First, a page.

Egypt’s economy has maintained its liquidity and strong potentials, shrugging off any negative impacts of the Covid-19 pandemic on investments and employment.
The economy grew by 7.7 per cent of GDP in the fourth quarter (Q4) of the fiscal year (FY) 2020/21, compared to -1.7 per cent on the same period the previous year, a Cabinet statement said last week.
Egypt’s fiscal year begins on July 1. The economy expanded by 3.3 per cent of GDP in FY 2020/21, according to the statement.
The sustained GDP growth over the past two years despite the repercussions of the coronavirus reflects strength and solidity of the North African country’s economy.
It also reflects the Moustafa Madbouly-led government’s efforts to mitigate the negative impacts of the pandemic.
The sustained GDP growth has been a direct result of infrastructure megaprojects, which have pumped liquidity into the economy as a whole and boosted employability, especially among the young people.
For the past seven years, the government has increased investment allocations in the state budget to boost economic growth.
It has embarked on an expansionary policy to put the economy back on track through extra funds to finance infrastructure projects, thus creating more jobs and pushing the economic wheel ahead.
$400b for infrastructure development
President Abdel Fattah El Sisi has unveiled that the state spent roughly $400 billion to develop the nation’s infrastructure over the past seven years.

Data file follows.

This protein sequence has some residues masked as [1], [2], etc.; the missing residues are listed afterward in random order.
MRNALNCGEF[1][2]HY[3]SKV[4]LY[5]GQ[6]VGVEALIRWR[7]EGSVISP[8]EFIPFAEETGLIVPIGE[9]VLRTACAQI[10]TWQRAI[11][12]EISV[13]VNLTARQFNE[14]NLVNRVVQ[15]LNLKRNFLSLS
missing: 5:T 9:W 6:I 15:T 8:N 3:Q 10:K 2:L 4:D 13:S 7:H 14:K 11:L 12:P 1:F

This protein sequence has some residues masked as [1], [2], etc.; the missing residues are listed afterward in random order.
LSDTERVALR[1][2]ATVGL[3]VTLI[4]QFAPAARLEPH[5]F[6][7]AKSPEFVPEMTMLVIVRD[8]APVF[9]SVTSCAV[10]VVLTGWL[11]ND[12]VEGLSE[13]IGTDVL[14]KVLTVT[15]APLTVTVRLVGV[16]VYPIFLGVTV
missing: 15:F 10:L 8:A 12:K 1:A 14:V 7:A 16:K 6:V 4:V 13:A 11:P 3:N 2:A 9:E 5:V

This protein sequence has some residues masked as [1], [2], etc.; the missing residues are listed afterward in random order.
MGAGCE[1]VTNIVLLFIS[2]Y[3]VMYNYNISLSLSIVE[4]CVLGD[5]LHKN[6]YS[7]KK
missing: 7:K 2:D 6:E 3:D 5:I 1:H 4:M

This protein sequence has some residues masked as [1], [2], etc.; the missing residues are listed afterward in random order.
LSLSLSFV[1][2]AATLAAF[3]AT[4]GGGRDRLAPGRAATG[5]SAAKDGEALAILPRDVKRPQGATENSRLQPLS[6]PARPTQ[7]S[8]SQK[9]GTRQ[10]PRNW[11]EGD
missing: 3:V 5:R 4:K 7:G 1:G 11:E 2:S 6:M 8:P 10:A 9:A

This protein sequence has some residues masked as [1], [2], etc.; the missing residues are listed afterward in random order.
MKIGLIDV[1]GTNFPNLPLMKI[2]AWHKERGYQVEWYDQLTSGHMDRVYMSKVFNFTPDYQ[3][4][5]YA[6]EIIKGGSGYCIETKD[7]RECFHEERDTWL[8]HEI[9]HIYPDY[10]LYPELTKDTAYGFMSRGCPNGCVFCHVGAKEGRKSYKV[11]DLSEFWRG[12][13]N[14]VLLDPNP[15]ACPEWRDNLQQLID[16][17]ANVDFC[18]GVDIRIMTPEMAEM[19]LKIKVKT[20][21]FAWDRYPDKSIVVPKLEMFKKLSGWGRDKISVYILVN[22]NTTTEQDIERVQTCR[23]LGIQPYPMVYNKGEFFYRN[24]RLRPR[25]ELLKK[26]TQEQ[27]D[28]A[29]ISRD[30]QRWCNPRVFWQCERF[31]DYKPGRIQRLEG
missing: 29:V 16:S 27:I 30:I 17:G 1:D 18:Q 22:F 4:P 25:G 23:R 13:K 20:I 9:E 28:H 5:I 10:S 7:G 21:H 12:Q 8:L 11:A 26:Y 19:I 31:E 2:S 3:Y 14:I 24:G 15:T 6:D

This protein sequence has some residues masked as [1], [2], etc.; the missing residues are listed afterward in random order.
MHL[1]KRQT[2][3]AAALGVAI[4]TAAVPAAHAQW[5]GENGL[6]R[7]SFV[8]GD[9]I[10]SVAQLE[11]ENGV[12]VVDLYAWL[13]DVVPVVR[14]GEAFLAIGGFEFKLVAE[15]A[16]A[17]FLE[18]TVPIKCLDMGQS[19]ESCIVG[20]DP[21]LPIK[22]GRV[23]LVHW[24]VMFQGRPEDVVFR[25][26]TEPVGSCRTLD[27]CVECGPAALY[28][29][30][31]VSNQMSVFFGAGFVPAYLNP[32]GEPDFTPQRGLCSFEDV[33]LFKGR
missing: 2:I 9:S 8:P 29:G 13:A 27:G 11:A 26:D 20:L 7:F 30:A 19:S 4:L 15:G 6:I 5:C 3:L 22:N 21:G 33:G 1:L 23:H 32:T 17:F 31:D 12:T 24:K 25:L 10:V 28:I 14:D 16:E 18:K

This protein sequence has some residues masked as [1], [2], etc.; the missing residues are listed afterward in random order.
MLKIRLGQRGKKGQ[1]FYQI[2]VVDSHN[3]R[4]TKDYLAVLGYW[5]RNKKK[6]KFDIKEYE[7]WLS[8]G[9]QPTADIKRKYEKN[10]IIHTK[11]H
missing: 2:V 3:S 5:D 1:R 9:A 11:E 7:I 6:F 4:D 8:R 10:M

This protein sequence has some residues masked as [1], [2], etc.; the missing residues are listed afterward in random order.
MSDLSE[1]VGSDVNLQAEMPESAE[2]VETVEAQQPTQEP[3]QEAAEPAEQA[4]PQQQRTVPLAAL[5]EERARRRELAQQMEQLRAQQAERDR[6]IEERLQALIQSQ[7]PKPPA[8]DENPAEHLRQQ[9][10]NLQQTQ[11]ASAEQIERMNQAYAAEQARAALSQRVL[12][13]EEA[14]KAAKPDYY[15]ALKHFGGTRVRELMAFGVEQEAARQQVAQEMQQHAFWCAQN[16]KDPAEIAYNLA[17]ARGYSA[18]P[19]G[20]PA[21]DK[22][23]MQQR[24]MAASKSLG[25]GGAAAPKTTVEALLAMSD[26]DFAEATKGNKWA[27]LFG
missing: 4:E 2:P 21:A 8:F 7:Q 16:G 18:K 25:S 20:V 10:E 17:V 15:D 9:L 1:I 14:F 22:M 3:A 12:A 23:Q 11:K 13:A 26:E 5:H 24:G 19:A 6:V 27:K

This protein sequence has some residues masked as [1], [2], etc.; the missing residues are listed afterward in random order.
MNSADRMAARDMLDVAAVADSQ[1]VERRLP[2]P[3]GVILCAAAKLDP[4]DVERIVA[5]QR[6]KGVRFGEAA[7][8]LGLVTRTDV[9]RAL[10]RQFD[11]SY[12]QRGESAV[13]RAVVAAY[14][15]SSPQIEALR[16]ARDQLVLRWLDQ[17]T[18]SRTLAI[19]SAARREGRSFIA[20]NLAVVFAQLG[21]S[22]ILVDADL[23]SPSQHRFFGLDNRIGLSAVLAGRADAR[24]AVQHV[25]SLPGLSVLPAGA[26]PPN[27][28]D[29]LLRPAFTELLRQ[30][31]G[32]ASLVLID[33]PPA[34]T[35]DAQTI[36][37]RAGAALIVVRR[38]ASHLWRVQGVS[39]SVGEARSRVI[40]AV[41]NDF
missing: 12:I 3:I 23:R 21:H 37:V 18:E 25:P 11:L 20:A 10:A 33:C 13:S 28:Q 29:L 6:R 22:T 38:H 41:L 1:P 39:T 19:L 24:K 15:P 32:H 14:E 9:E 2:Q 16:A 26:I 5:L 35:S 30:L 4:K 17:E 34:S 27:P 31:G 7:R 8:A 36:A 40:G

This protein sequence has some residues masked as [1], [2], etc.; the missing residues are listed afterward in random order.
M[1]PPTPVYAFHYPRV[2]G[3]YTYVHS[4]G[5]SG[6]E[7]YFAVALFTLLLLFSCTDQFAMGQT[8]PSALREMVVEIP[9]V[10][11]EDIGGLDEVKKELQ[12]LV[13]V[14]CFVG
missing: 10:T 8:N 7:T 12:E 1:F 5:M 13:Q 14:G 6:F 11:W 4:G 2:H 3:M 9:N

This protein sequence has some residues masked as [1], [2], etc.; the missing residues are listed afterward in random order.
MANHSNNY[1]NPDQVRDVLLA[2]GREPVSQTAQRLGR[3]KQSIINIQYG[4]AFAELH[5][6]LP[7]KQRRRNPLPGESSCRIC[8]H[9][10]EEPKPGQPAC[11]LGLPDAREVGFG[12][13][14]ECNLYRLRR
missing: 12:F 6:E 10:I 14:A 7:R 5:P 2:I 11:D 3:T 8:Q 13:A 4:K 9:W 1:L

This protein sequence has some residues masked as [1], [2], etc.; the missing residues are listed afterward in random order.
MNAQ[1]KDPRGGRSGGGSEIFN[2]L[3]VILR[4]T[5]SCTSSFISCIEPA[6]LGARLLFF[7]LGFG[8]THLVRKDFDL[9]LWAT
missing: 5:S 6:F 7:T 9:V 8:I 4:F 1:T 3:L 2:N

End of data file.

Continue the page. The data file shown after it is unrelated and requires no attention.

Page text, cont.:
The infrastructure projects complemented the country’s comprehensive economic reforms, which were launched in November 2016 after signing a $12 loan agreement with the International Monetary Fund (IMF).
The infrastructure projects covered a wide range of sectors such as roads, bridges, power, renewable energy, fuel, transport, housing, water and wastewater.
For instance, the state has added 14,400 MW, or around 50 per cent of the nation’s electric power, via three stations in the Administrative Capital, Borolos and Beni Suef at a cost of six billion euros.
Government investments totalled LE568.4 billion ($36.4 billion) over the past three years, according to Cabinet data.
Roughly 43 per cent of these government investments were spent in FY 2020/21. The investments have been pumped into about 4,000 development projects worth LE680 billion in various sectors, according to Cabinet data.
GDP growth has banked on infrastructure projects, enhancing the employability conditions across the country. The financial policy has soothed the pandemic’s negative impacts on the domestic market.
Unemployment fell to 7.4 per cent in 2021 Q4, down from 7.5 per cent in the previous quarter, data from the state-run Central Agency for Public Mobilisation and Statistics (CAPMAS) showed.
The nation’s labour force rose to 29.65 million in 2021 Q1, up from 29.38 million in 2021 Q3, according to CAPMAS data.
A 7.7 per cent GDP growth in FY 2020/21 Q4 may raise growth forecasts for 2022 given steady increases in production factors with a falling unemployment rate.
Such forecasts will inevitably add much more momentum to the government’s economic reforms in the coming years.